We have a love/hate relationship with unverified rumors here at Asphalt & Rubber. On the one hand, we strive to break timely and accurate stories for our readers, which means getting the best information as possible, and sharing it with you as soon as possible. On the other hand though, some wild rumors are worth repeating, not so much for their accuracy, but for how fanciful and romantic it is to think of them being real. Today’s news falls into the latter category, though it comes from the reliable Carlo Baldi of Moto.it. According to the Italian publication, Ducati is working on a four-cylinder superbike platform, which is likely being developed with World Superbike competition in-mind. We know, we know, the very concept of a Ducati superbike without a v-twin platform borders on heresy.

We have mentioned already that MV Agusta is getting ready to make an all-new F4 superbike, and from which a new liter-displacement Brutale as well. Today, we get the first official word of these new machines, as Giovanni Castiglioni confirmed the new models at the company’s “Friends of Claudio” yearly gathering. For bonus points, Castiglioni also mentioned that a third “crossover” model would be coming from the Italian brand, making for three all-new 1,000cc models from MV Agusta for 2016. This announcement should be welcomed news for Italian motorcycle fans, as MV Agusta’s four-cylinder offerings have certainly stagnated, while its three-cylinder models have gotten all the attention from the press and riding public.

Even though we just finished covering the Red Bull Grand Prix of the Americas, Yours Truly is still on the road…and I’m actually all the way out in Saint-Jean-Cap-Ferrat (near Nice, France) for the international press launch for the MV Agusta Turismo Veloce 800.

We have just had the media debrief on the new Adventure-Sport machine, where MV Agusta President and CEO Giovanni Castiglioni had some interesting news.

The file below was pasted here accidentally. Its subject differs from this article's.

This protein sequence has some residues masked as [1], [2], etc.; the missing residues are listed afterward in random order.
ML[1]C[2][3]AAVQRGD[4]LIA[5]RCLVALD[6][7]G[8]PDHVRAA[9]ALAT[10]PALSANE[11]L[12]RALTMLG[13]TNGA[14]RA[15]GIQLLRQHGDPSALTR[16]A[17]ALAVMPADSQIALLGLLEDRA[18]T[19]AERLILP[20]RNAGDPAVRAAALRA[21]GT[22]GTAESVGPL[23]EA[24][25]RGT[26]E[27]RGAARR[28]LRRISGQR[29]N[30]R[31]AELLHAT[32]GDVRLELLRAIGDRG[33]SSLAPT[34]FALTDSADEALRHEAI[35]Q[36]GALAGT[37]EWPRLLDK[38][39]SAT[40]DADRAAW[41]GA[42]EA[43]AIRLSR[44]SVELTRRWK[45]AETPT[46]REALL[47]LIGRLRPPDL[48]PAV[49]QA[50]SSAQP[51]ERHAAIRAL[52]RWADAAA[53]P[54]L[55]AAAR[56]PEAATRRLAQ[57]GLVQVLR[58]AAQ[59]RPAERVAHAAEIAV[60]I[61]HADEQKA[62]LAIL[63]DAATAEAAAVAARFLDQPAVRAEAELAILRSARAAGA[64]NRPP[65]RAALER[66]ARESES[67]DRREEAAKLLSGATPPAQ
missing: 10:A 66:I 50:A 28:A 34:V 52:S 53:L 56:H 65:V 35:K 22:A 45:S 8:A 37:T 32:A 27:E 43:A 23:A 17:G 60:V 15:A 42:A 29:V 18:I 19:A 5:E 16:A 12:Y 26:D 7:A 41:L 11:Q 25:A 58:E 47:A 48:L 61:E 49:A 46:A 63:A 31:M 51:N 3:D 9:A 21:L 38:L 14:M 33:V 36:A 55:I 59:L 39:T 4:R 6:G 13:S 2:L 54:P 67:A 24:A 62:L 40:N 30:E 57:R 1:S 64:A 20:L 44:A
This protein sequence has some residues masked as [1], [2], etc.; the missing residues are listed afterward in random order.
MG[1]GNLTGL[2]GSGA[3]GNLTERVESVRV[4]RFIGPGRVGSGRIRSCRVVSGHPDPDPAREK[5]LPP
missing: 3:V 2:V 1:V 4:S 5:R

First, the Turismo Veloce is the last of the new three-cylinder models from MV Agusta, as the Italian manufacturer feels it has completely exhausted the market segments for the three-cylinder platform.

Second, the MV Agusta is in the process of bringing out an all-new four-cylinder platform, which we presumably will start seeing as early as the 2015 EICMA show, as MV Agusta expects to debut four new models for 2016.

The eagle eyes at the Australian Motorcycle News bring us our first look at the 2015 Yamaha YZF-R1, as Iwata’s superbike was caught testing at the Eastern Creek International Speedway.

With the picture, comes the first rumored details of the new R1, with the biggest news being that Yamaha will bring two versions of the machine to market: one street version, and one for race homologation.

From the photo above, both models will heavily take their styling cues from the current YZF-R6, and will also continue to use a four-cylinder crossplane engine configuration — this revelation squashes any notion of a three-cylinder superbike from Iwata.

Once again the folks at Wunderlich are readying themselves for another BMW model, and the German company has enlisted the services of French designer Nicolas Petit to render the upcoming BMW S1000F sport-tourer, which we are all eagerly awaiting. Based off the BMW S1000RR sport bike, the S1000F features an upright handlebar design with a more touring-oriented sitting position, to make for better long-road travel. It’s not clear if BMW will follow the lead of Erik Buell Racing, and choose not to detune its superbike engine, but it does seem that BMW wants a bigger piece for the sporty end of the touring market. We’ve caught the BMW S1000F out testing already, and expect the machine to debut at the INTERMOT show this October.